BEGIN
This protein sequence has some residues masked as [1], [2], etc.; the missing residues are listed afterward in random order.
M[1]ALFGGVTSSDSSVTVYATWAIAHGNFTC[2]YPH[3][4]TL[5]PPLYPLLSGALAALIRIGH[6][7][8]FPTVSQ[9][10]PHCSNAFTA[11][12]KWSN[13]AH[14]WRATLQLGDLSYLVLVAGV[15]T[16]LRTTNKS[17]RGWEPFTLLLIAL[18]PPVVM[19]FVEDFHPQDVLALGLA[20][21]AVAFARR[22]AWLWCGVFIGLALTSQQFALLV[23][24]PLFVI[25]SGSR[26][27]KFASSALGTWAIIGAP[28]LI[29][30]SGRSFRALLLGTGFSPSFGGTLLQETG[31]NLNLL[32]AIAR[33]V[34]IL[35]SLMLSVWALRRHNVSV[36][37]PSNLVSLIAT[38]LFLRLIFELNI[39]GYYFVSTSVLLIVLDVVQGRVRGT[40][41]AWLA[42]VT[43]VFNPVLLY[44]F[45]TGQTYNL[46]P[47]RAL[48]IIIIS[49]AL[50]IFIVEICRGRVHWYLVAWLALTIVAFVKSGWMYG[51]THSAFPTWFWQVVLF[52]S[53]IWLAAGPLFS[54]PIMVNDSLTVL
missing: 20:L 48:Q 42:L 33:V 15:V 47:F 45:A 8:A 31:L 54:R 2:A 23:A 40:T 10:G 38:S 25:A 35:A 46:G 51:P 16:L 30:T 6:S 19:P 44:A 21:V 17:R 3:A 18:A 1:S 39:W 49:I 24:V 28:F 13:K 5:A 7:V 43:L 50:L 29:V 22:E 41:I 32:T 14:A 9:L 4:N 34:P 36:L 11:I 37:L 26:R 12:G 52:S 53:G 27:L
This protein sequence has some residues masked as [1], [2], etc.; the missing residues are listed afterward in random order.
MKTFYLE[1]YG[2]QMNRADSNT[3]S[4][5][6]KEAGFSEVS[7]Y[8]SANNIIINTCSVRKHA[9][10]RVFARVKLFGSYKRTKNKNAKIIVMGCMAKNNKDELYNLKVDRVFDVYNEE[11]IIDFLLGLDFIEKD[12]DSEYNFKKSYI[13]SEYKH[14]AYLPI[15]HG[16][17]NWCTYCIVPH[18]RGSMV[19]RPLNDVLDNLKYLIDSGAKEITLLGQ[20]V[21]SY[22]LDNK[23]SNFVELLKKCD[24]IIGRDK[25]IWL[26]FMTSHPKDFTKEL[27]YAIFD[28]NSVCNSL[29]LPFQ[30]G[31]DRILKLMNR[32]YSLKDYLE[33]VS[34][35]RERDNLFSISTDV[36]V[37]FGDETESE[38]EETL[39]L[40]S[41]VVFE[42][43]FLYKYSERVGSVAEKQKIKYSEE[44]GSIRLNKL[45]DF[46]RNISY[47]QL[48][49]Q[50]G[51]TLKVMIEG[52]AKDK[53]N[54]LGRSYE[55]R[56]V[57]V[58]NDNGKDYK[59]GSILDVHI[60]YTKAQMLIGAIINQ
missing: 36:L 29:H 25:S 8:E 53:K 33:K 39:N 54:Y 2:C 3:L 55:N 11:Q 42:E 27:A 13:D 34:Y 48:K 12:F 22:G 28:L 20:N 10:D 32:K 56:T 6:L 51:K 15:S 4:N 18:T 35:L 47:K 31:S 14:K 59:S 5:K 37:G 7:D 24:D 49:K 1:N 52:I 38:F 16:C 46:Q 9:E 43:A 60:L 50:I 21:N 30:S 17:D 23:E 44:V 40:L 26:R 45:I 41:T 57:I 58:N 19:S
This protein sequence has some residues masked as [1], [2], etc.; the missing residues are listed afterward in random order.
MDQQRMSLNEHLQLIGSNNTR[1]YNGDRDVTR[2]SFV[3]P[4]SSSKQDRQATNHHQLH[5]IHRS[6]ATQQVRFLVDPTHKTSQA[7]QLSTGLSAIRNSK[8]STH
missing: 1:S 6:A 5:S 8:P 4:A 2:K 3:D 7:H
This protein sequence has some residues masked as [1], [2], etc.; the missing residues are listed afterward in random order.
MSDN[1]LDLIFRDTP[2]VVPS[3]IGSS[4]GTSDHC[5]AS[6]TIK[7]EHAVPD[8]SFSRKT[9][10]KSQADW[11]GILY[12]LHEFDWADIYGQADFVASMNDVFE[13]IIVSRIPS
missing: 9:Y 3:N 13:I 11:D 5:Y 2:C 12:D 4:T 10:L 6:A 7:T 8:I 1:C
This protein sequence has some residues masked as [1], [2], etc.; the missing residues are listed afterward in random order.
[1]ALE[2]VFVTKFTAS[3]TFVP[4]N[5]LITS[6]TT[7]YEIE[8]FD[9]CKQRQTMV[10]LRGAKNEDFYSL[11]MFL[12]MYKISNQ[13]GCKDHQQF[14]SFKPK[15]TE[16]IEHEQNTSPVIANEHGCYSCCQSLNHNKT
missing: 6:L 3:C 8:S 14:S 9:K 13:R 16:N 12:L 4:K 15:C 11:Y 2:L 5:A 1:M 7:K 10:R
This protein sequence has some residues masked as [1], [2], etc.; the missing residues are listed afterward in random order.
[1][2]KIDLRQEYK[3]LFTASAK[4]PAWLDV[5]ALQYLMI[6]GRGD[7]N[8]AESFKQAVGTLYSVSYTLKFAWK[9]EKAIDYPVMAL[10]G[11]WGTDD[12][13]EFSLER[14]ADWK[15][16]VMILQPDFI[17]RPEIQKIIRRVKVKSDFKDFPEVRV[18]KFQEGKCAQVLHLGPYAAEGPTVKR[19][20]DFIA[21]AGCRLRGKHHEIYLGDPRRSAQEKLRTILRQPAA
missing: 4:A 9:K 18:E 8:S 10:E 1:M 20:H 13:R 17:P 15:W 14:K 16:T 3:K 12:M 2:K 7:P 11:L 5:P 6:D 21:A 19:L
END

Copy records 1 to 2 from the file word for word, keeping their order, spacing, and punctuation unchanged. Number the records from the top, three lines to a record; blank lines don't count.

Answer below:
This protein sequence has some residues masked as [1], [2], etc.; the missing residues are listed afterward in random order.
M[1]ALFGGVTSSDSSVTVYATWAIAHGNFTC[2]YPH[3][4]TL[5]PPLYPLLSGALAALIRIGH[6][7][8]FPTVSQ[9][10]PHCSNAFTA[11][12]KWSN[13]AH[14]WRATLQLGDLSYLVLVAGV[15]T[16]LRTTNKS[17]RGWEPFTLLLIAL[18]PPVVM[19]FVEDFHPQDVLALGLA[20][21]AVAFARR[22]AWLWCGVFIGLALTSQQFALLV[23][24]PLFVI[25]SGSR[26][27]KFASSALGTWAIIGAP[28]LI[29][30]SGRSFRALLLGTGFSPSFGGTLLQETG[31]NLNLL[32]AIAR[33]V[34]IL[35]SLMLSVWALRRHNVSV[36][37]PSNLVSLIAT[38]LFLRLIFELNI[39]GYYFVSTSVLLIVLDVVQGRVRGT[40][41]AWLA[42]VT[43]VFNPVLLY[44]F[45]TGQTYNL[46]P[47]RAL[48]IIIIS[49]AL[50]IFIVEICRGRVHWYLVAWLALTIVAFVKSGWMYG[51]THSAFPTWFWQVVLF[52]S[53]IWLAAGPLFS[54]PIMVNDSLTVL
missing: 20:L 48:Q 42:L 33:V 15:V 47:F 45:A 8:A 31:L 54:R 2:A 23:A 40:T 10:G 38:S 25:A 35:A 46:G 51:P 16:L 30:T 6:S 19:P 44:A 21:V 17:R 3:A 18:A 1:S 39:W 49:I 24:V 28:F 13:K 5:A 7:V 43:L 50:L 29:V 22:E 41:I 32:T 14:A 9:L 4:N 34:P 36:L 11:I 37:L 26:R 12:G 52:S 53:G 27:L
This protein sequence has some residues masked as [1], [2], etc.; the missing residues are listed afterward in random order.
MKTFYLE[1]YG[2]QMNRADSNT[3]S[4][5][6]KEAGFSEVS[7]Y[8]SANNIIINTCSVRKHA[9][10]RVFARVKLFGSYKRTKNKNAKIIVMGCMAKNNKDELYNLKVDRVFDVYNEE[11]IIDFLLGLDFIEKD[12]DSEYNFKKSYI[13]SEYKH[14]AYLPI[15]HG[16][17]NWCTYCIVPH[18]RGSMV[19]RPLNDVLDNLKYLIDSGAKEITLLGQ[20]V[21]SY[22]LDNK[23]SNFVELLKKCD[24]IIGRDK[25]IWL[26]FMTSHPKDFTKEL[27]YAIFD[28]NSVCNSL[29]LPFQ[30]G[31]DRILKLMNR[32]YSLKDYLE[33]VS[34][35]RERDNLFSISTDV[36]V[37]FGDETESE[38]EETL[39]L[40]S[41]VVFE[42][43]FLYKYSERVGSVAEKQKIKYSEE[44]GSIRLNKL[45]DF[46]RNISY[47]QL[48][49]Q[50]G[51]TLKVMIEG[52]AKDK[53]N[54]LGRSYE[55]R[56]V[57]V[58]NDNGKDYK[59]GSILDVHI[60]YTKAQMLIGAIINQ
missing: 36:L 29:H 25:S 8:E 53:K 33:K 39:N 54:Y 2:C 3:L 55:N 11:Q 42:E 27:A 13:D 34:Y 48:K 12:F 22:G 28:L 20:N 10:D 32:K 56:T 6:L 51:K 15:S 4:N 18:T 35:L 47:K 31:S 14:K 59:S 5:K 37:G 7:D 24:D 49:K 1:N 52:I 38:F 16:C 46:Q 9:E 43:A 60:L 50:I 21:N 30:S 17:D 23:E 44:V 40:L 26:R 45:I 41:T 57:I 58:N 19:S